Proposed on collectors and occasional arterials where vehicle volumes and speeds are high but less than a major arterial. Designated space for bicycle travel separated from motor vehicles with paint or temporary vertical elements such as flex-post or bollards. The separation between bicycles and motor vehicles for major bikeways largely depends on the context of the corridor.
Proposed on residential streets where vehicle volumes and speeds are low. Provide sharrows, designated to inform motorist to expect bicyclists to be in the middle of a travel lane while also serving as a wayfinding resource for bicyclists in neighborhood bikeway networks.
Protected Bike Lanes
Typically located on major arterials with high vehicular volumes, a protected bike lane is an exclusive space for bicyclists along or within a roadway that is physically separated from motor vehicles by vertical and horizontal elements. They may be one-way or two-way facilities as shown here.
Buffered Bike Lane
Provides physical separation in the form of vertical flexible posts or paint. Buffered bike lanes are typically suggested for collector roadways with medium to high vehicular speeds and volumes.
Designated exclusively for bicycle travel, bike lanes are separated from vehicle travel with striping and include pavement stencils. They may include additional enhancements such as green paint.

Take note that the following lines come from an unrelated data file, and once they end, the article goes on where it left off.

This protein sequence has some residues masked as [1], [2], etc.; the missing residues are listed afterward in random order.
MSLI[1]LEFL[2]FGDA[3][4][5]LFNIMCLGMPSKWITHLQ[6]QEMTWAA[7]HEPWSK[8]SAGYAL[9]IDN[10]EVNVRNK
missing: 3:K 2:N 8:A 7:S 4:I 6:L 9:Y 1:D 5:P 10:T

Mixed Traffic or Shared Lane Marking (Sharrow)
Typically located on neighborhood streets with low vehicular volumes and speeds, “sharrows” are designated to inform motorists to expect cyclists to be in the travel lane. Shared lane markings also provide wayfinding for bicyclists on and neighborhood bike routes.
Click map elements to read about segment proposals and offer your feedback.Click "Reset" to re-center the map.
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This information can help us evaluate the effectiveness of our public outreach activities and tell us if we are reaching a representative cross-section of our community. The identity of individuals is kept confidential. The results are reported as totals only, and used solely to help improve future community engagement. Providing this information is voluntary and optional. If you like, you may skip these questions.